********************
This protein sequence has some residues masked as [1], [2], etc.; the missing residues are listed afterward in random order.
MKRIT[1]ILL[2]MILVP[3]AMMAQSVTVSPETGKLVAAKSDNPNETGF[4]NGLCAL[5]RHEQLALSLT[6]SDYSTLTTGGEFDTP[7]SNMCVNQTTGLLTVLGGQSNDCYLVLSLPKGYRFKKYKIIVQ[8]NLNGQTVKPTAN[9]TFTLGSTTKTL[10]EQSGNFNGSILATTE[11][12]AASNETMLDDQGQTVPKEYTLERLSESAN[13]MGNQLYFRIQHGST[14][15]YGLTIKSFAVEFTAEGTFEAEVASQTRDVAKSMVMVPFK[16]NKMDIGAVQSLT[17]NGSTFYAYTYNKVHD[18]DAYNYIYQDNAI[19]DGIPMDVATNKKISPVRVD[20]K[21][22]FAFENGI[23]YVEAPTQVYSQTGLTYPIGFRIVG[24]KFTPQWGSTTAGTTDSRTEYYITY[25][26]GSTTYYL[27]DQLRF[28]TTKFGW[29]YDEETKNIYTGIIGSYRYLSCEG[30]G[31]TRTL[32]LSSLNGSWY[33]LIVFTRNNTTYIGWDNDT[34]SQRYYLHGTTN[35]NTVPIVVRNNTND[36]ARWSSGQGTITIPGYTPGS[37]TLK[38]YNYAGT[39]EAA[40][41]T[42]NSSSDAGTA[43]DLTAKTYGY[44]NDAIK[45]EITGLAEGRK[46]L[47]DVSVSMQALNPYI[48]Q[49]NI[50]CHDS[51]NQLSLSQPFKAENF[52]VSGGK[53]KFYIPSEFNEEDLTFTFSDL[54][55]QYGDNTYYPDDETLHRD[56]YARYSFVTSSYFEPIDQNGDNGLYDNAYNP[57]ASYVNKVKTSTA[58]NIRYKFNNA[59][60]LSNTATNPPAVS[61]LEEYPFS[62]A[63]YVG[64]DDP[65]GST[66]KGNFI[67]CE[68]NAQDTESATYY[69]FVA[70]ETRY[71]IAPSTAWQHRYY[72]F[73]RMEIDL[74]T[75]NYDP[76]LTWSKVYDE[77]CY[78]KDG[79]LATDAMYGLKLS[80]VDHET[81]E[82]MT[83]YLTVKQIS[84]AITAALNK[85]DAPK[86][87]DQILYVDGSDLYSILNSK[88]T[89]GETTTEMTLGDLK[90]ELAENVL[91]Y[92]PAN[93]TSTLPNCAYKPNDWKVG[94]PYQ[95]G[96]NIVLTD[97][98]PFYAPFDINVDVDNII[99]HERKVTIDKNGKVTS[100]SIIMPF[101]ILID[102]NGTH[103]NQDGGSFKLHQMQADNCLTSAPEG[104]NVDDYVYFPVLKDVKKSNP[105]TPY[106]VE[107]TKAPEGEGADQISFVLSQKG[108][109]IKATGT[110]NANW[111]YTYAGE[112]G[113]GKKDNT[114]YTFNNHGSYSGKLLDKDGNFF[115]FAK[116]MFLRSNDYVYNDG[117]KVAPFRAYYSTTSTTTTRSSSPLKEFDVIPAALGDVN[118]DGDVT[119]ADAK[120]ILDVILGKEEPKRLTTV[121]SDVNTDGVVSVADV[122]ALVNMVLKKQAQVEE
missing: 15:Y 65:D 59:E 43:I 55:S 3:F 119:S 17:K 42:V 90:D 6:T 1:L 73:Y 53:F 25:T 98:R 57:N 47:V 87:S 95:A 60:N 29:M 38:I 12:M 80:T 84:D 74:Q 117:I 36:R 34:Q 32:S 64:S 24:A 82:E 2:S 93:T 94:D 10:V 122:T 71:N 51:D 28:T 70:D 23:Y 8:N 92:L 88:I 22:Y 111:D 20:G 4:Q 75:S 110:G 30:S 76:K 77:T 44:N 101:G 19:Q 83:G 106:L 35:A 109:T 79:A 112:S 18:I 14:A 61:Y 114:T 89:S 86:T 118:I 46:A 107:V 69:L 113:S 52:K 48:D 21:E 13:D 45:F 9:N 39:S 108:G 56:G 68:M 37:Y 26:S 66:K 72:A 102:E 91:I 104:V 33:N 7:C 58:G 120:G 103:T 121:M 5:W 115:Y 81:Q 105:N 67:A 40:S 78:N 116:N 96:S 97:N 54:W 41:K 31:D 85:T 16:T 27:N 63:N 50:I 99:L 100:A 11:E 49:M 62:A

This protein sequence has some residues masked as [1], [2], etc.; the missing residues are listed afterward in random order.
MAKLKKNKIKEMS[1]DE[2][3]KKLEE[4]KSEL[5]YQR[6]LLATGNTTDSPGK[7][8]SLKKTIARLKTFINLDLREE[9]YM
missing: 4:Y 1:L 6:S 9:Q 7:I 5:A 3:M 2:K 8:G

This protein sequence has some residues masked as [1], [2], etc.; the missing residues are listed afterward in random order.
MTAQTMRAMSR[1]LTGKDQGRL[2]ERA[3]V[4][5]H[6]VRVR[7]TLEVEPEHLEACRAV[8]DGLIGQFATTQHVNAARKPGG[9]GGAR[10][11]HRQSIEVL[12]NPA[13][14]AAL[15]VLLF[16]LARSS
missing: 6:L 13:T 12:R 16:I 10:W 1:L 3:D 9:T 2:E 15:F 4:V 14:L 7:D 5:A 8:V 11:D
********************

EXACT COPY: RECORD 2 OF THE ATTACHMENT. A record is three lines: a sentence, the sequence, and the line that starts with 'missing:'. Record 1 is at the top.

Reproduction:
This protein sequence has some residues masked as [1], [2], etc.; the missing residues are listed afterward in random order.
MAKLKKNKIKEMS[1]DE[2][3]KKLEE[4]KSEL[5]YQR[6]LLATGNTTDSPGK[7][8]SLKKTIARLKTFINLDLREE[9]YM
missing: 4:Y 1:L 6:S 9:Q 7:I 5:A 3:M 2:K 8:G